NTSC/Widescreen/TRT 10:18/Color/2010

This film tells the story of two cathedrals that share a name, and a lifetime of political, religious, and economic conflict. Sitting just a few hundred yards away from each other, the two cathedrals, both called St. Patrick’s Cathedral, adorn the two hills that flank the tiny village of Armagh in Northern Ireland. One of the cathedrals is the seat of the Catholic Church for all Ireland, while the other is the seat of the Protestant Church. The history of the cathedrals dates back to the fifth century, and reflects the violence and struggle of the conflict in Northern Ireland, and the moral and political atrocities of the Troubles. The village of Armagh is half-Protestant and half-Catholic, and has long been a hotbed for violence. During the Troubles, it was the most heavily militarized community in Europe.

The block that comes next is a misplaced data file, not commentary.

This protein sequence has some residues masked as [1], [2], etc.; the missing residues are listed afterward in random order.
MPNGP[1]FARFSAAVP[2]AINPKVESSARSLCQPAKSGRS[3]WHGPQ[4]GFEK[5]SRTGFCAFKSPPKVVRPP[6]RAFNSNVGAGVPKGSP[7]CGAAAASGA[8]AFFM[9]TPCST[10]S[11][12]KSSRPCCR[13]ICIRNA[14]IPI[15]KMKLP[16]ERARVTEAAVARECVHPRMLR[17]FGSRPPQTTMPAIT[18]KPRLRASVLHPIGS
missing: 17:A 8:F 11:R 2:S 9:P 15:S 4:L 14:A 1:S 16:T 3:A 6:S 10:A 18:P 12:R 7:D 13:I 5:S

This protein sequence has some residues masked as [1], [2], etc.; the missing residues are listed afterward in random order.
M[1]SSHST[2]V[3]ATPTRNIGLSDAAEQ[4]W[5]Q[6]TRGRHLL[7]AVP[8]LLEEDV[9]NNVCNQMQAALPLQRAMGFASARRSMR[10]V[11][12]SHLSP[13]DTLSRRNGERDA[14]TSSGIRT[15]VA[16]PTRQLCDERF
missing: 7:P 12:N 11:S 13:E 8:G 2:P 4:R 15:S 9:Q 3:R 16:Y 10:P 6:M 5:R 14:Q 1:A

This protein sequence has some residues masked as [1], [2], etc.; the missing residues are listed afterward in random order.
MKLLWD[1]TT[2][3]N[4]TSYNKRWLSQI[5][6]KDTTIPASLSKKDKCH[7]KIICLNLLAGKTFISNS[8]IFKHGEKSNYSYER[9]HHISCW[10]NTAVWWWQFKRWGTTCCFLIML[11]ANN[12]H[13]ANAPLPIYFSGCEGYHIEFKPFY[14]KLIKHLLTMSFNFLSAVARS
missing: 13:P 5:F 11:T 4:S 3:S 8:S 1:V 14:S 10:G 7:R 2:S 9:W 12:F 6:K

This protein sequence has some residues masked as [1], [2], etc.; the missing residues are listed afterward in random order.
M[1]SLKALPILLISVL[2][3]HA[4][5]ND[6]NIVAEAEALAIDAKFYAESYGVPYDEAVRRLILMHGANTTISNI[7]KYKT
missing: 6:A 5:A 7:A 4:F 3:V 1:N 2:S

The story of the conflict and its casualties, as well as the new strides for peace that have been made in the last fifteen years, can be told through the story of the two cathedrals. And while each has a checkered past, their shared narrative is, optimistically, one of hope.

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